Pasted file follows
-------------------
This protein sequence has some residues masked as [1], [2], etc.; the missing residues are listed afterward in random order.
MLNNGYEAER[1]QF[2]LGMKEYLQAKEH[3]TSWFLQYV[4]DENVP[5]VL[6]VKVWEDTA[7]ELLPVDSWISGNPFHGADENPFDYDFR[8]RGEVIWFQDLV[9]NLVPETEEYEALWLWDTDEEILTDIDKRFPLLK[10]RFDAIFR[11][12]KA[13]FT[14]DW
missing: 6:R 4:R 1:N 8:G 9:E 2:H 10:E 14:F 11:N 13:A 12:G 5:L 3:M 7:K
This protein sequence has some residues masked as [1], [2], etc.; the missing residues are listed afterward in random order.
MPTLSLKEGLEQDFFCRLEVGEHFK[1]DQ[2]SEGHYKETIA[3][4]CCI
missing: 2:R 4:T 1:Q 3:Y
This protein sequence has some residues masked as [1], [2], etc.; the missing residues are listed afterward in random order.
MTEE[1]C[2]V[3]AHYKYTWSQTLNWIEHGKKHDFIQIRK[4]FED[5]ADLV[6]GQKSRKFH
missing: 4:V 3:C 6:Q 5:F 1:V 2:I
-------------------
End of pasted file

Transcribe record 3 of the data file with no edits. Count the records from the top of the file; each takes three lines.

This protein sequence has some residues masked as [1], [2], etc.; the missing residues are listed afterward in random order.
MTEE[1]C[2]V[3]AHYKYTWSQTLNWIEHGKKHDFIQIRK[4]FED[5]ADLV[6]GQKSRKFH
missing: 4:V 3:C 6:Q 5:F 1:V 2:I